Kim has met Trump, Moon and Chinese leader Xi Jinping but had previously expressed no desire for dialogue with Abe. In contrast to the spirit of détente that has developed in its relations with Seoul and Washington, North Korea has lambasted Japan’s lukewarm reaction to denuclearisation and its strong support for continued sanctions.

In its annual defence white paper published last month, Japan claimed the regime poses a “serious and imminent threat” to its security. It said the North’s nuclear capability and ballistic missiles proved that the security environment around Japan was becoming “increasingly severe”.

In an apparent attempt to drive a wedge between Seoul and Tokyo, North Korea recently called on Japan to atone for its 1910-45 colonial rule of the Korean peninsula – a sensitive issue on both sides of the Korean border – and accused it of attempting to play the victim by raising the abduction issue.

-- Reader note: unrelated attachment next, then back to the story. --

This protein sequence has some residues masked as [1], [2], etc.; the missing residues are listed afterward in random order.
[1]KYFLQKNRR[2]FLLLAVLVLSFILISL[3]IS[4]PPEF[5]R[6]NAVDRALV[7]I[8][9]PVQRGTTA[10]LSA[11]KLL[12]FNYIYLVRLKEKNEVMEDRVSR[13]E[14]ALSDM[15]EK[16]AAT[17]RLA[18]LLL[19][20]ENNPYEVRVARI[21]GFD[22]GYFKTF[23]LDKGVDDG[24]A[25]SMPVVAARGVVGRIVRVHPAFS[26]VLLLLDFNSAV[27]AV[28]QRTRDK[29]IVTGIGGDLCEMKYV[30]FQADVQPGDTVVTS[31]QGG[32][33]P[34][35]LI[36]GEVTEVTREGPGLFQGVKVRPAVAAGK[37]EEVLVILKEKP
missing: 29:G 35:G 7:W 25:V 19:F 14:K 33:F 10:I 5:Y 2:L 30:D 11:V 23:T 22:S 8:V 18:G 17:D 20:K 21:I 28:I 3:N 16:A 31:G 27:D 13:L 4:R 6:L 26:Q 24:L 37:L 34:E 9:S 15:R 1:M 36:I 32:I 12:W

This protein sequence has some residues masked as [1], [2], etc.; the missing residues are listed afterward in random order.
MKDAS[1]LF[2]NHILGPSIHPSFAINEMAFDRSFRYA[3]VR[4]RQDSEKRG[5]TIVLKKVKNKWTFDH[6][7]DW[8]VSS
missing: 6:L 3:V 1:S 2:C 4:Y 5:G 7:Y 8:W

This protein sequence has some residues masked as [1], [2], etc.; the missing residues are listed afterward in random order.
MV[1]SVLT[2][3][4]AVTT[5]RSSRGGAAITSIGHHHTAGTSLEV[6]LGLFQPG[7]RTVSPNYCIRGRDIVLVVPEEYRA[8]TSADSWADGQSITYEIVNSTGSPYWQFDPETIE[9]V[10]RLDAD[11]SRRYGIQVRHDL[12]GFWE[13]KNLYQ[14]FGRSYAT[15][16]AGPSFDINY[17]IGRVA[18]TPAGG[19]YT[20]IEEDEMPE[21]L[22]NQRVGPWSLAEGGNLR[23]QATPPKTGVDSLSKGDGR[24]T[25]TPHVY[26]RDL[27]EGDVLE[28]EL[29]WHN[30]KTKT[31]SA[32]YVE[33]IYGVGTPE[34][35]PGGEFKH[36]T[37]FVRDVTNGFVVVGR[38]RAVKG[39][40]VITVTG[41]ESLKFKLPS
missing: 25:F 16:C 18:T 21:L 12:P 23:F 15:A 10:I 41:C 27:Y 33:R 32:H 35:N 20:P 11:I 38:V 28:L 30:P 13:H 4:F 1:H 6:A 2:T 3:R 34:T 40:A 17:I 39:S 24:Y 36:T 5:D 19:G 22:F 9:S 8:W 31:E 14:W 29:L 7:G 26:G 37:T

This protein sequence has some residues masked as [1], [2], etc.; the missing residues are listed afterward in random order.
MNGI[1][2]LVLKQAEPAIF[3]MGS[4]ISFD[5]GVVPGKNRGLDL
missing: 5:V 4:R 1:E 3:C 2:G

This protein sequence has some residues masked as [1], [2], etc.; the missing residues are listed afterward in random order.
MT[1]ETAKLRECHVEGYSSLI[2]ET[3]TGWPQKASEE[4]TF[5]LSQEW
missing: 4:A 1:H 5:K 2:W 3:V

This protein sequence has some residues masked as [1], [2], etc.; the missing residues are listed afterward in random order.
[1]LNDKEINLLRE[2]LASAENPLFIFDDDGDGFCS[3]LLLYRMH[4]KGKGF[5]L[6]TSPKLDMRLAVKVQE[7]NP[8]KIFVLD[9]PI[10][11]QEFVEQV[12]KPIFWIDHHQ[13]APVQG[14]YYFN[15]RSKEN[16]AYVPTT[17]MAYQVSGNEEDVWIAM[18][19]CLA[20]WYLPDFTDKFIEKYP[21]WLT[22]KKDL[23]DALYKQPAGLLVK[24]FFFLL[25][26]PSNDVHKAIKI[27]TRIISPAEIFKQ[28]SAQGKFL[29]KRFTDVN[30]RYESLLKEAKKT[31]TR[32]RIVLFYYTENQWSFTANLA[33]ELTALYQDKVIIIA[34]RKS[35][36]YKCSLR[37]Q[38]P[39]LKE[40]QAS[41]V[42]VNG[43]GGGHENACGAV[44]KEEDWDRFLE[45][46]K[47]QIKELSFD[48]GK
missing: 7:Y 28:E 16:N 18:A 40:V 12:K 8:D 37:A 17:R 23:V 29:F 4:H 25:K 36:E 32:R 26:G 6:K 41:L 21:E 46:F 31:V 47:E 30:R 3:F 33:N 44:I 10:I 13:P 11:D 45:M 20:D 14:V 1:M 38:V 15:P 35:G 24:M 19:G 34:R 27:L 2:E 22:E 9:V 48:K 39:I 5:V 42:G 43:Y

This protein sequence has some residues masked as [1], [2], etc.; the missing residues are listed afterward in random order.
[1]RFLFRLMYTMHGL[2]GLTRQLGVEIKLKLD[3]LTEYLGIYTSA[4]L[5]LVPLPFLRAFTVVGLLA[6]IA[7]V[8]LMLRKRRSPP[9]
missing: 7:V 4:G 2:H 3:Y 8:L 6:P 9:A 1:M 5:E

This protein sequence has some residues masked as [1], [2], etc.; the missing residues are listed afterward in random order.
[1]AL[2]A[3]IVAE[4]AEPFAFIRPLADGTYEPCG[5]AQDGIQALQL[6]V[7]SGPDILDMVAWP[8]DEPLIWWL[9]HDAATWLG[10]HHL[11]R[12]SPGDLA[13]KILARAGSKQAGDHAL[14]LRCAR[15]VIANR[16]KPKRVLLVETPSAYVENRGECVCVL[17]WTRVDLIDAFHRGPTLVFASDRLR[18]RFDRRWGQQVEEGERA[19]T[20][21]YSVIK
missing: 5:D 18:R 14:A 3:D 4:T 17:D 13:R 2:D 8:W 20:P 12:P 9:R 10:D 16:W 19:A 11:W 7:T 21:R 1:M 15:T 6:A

On 24th September, various reports suggest that US President Trump said he was looking forward to a second meeting with the “very open and terrific” North Korean leader, to be announced in a “pretty short period of time”.

Japan’s then-prime minister, Junichiro Koizumi, travelled to Pyongyang in 2002 and 2004 to seek a new relationship with the current leader’s father Kim Jong-il and was told by North Korea that remaining abduction victims were dead - a stance adamantly rejected by Japanese family members and campaigners.

Speculation has been rising that Abe could meet Kim, who reportedly told Trump during their summit in June in Singapore that he was willing to talk to regional rival Japan.